Tasmania's economy faces significant challenges in the year ahead, the Australian Local Government Association's latest State of the Regions report has found. Disposable incomes in the state's north and north-west were found to be some of the lowest in the country with two regions in the top 10 lowest disposable incomes. North-west Tasmania has the 5th highest dependency in the country on 23 per cent. Mayor of Dorset in the state's north, Barry Jarvis, said recent Federal Government cuts to local councils would make the situation worse.
The consumer watchdog says it has warned Saskia Beer's Barossa Farm Produce over false pork claims. Ms Beer, daughter of Barossa Valley food icon and television chef Maggie Beer, has agreed to a court enforceable undertaking for making representations about its products that it acknowledged were likely to be in breach of the Australian Consumer Law. The Australian Competition and Consumer Commission's chairman Rod Sims says Saskia Beer's Barossa Farm Produce made various misleading claims about the sources of its pork between December 2010 and May 2013. "Barossa Farm Produce made false or misleading claims that Berkshire, Black, or free range pork was used in its Black Pig products, when this was not the case," he said in a statement.
A prominent economic forecaster is tipping the federal budget will not make a significant dent in retail sales for more than a year. There have been worries the budget will cause households to stop spending, dragging on economic growth. The latest forecasts from Deloitte Access Economics forecast sales growth to accelerate to a solid 3.6 per cent next financial year. Deloitte partner David Rumbens says, while turnover probably dropped last month at the time of the budget, that may just be a temporary decline.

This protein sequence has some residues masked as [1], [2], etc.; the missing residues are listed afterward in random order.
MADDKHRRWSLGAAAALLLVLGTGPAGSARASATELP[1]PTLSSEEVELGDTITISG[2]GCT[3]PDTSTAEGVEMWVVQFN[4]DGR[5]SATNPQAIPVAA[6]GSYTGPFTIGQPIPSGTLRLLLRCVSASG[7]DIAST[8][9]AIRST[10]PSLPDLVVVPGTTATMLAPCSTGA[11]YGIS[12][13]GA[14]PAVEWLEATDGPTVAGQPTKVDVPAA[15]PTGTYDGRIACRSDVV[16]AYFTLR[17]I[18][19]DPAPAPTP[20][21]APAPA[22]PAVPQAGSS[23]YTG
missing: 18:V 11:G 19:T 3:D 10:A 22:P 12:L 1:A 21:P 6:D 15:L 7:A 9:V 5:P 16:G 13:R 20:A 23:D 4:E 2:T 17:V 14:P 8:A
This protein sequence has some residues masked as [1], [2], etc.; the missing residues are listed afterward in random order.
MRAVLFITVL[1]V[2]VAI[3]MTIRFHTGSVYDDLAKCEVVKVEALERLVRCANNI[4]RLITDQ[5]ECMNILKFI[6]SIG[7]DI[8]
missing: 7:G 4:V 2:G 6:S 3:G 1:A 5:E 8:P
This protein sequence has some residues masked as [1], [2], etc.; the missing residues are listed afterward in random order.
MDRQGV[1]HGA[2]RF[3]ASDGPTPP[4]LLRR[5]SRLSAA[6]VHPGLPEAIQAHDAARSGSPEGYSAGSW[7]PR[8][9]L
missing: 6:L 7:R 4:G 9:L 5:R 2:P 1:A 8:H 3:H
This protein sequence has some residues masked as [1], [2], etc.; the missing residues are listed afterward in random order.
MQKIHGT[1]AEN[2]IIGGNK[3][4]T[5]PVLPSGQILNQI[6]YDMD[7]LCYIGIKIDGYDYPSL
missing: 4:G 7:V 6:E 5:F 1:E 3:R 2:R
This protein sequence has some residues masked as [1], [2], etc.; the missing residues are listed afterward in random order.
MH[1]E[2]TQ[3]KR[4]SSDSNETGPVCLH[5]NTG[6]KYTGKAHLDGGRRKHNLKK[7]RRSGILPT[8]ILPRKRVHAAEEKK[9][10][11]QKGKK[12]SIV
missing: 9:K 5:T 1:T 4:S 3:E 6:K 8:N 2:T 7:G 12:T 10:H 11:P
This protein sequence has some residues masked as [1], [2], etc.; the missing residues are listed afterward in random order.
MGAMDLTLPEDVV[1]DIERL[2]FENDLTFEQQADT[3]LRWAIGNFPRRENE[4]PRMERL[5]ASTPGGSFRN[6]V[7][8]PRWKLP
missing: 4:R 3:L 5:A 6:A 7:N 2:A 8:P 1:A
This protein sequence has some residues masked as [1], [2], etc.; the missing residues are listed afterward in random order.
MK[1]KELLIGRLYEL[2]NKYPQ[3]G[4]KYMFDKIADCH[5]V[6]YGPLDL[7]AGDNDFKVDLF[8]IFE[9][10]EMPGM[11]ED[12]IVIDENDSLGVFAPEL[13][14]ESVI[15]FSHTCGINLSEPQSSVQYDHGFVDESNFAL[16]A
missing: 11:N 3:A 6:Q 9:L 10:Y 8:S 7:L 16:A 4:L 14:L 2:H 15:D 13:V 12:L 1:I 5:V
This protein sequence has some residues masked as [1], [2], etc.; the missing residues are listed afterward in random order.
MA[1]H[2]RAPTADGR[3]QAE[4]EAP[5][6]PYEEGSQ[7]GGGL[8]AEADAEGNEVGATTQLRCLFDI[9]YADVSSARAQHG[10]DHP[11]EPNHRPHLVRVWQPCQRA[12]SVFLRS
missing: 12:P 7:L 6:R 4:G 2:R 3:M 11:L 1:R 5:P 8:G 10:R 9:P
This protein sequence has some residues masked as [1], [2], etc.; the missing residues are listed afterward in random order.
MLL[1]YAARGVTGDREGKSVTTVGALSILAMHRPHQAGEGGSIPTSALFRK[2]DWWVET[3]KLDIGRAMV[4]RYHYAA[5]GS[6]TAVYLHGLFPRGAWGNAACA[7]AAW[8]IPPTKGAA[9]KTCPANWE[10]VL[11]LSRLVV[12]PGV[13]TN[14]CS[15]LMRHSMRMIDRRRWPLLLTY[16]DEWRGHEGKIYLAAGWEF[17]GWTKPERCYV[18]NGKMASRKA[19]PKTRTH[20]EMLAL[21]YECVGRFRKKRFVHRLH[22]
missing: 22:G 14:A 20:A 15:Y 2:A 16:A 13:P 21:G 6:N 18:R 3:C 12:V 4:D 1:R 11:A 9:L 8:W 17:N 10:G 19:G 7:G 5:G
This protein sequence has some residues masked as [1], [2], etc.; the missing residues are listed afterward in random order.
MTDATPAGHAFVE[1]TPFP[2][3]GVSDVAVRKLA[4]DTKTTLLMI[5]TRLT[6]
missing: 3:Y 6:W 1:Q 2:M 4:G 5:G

Tens of thousands of Australians are being scammed each year, with dating and romance scams topping the list of financial losses for 2013, according to the Australian Competition and Consumer Commission (ACCC). The ACCC's Targeting Scams Report says Australians lost $25 million to dating and romance scams. ACCC deputy chairwoman Delia Rickard says the figures are only a small snapshot of how much money people are losing to scams. She says dating and romance scams are very concerning.
The deficit levy, one of the more controversial federal budget measures, is expected to pass the Senate this week. MPs and senators are back in Canberra for the final fortnight before the current Senate expires and the Income Tax Rates Amendment (Temporary Budget Repair Levy) Bill 2014 is listed for introduction into the Senate today. It has the support of the major parties and independent senator Nick Xenophon, meaning it is set to pass the Parliament. However, Labor is criticising the Government for delaying other, more-contested budget measures, like changes to a range of family payments.
A giant carbon dioxide absorber has been transported to the Conoco Phillips gas and oil plant, outside Darwin, in an operation that was almost two years in the planning. Crowds of onlookers gathered to catch a glimpse of the huge piece of equipment as it was pulled by four prime movers and accompanied by a convoy of police cars. Together, the absorber and prime movers stretched 85 metres and weighed more than 750 tonnes - making it the largest road haul in the state's history. The machine, which is used to remove carbon dioxide from incoming natural gas before it is super-cooled and liquefied, will replace an old absorber.